Wolf near the entrance to Artist Paint Pots

NPS / Jacob W. Frank

BOZEMAN, Mont. - The U.S. Forest Service was asked by several wildlife advocacy groups to issue new protections for wolves in designated wilderness areas.

The coalition of wildlife advocacy groups is being represented by the non-profit environmental law firm Earthjustice.

A petition was submitted to Agriculture Secretary Tom Vilsack and top Forest Service officials asking the agency to enact measures to protect wolves in National Forest wilderness areas from new Idaho and Montana laws enacted during their 2021 legislative sessions.

A release from the Center for Biological Diversity says the anti-wolf laws target up to 1,800 wolves across the two states. One goal of the laws is to artificially inflate elk populations to levels last seen in the mid-1990s, before wolves were reintroduced to their historic range in the Northern Rockies.

“A wilderness is supposed to be a wild place governed by natural conditions, not an elk farm,” said Earthjustice attorney Timothy Preso. “We are calling on the Forest Service to prevent Montana and Idaho from taking the wild out of wilderness through their aggressive wolf-removal campaigns.”

The petition focuses on a guarantee in the 1964 Wilderness Act that the Forest Service must manage designated wilderness as “an area where the earth and its community of life are untrammeled by man, … retaining its primeval character and influence, … which is protected and managed so as to preserve its natural conditions.”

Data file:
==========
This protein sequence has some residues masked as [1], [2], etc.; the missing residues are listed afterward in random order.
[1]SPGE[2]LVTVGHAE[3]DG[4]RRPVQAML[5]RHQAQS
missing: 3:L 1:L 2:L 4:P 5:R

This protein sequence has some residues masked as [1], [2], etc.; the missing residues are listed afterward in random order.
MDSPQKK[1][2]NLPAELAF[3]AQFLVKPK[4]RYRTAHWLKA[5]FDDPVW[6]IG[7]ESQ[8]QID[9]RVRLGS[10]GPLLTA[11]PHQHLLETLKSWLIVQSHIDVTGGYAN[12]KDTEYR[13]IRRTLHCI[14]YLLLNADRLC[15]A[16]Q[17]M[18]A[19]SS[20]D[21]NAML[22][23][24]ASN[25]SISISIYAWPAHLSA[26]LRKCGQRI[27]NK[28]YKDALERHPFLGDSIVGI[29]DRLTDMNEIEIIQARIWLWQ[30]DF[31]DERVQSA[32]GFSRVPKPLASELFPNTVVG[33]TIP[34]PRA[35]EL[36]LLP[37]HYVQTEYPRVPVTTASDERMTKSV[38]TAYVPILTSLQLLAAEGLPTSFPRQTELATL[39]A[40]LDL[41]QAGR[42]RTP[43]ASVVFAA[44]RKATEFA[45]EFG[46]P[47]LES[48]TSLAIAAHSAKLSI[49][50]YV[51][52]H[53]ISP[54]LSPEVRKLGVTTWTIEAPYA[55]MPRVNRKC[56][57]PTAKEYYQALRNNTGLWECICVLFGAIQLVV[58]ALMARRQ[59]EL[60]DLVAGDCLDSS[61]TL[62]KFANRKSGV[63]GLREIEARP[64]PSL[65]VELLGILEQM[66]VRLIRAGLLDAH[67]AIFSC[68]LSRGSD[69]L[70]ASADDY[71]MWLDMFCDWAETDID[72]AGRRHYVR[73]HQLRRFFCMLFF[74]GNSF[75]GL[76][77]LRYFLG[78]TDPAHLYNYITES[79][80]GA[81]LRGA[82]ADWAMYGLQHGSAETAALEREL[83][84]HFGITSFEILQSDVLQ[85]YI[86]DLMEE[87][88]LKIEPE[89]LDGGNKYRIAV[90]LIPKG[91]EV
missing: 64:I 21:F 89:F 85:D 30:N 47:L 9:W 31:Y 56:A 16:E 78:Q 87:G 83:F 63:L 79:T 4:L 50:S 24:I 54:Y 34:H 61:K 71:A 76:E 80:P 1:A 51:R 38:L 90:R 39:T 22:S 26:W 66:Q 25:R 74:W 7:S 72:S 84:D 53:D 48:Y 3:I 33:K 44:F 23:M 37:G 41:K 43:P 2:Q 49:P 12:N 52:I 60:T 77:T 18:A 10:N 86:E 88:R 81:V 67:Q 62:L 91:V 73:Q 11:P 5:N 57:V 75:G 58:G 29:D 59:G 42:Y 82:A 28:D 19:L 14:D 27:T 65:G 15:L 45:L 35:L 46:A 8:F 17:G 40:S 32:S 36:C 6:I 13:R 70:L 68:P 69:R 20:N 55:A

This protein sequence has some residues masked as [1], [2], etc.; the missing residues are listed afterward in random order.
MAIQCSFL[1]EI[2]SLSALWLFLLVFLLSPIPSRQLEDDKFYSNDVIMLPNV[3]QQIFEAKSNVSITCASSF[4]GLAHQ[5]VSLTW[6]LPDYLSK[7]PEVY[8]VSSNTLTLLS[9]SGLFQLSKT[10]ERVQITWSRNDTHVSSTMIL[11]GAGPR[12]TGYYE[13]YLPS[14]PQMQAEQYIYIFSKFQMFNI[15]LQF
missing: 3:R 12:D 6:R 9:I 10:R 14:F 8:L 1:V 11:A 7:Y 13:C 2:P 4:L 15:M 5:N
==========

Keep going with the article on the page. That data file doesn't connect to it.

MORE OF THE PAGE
“New laws that authorize professional contractors and subsidized trappers to drive down wolf populations threaten to degrade wilderness conditions by upsetting the balance of predator and prey and eliminating a keystone wildlife species that is an icon of the wilderness landscape,” the release reads.

The Forest Service is being asked by the petition to issue new regulations and closure orders to prevent wolf killing by professional and subsidized hunters and trappers across nearly 8 million acres of designated wilderness in Idaho and Montana.

The petitioner groups include the Center for Biological Diversity, Defenders of Wildlife, Friends of the Clearwater, Humane Society of the United States, Humane Society Legislative Fund, International Wildlife Coexistence Network, Sierra Club, Western Watersheds Project, Wilderness Watch, and Wolves of the Rockies.

You can read the petition online here.

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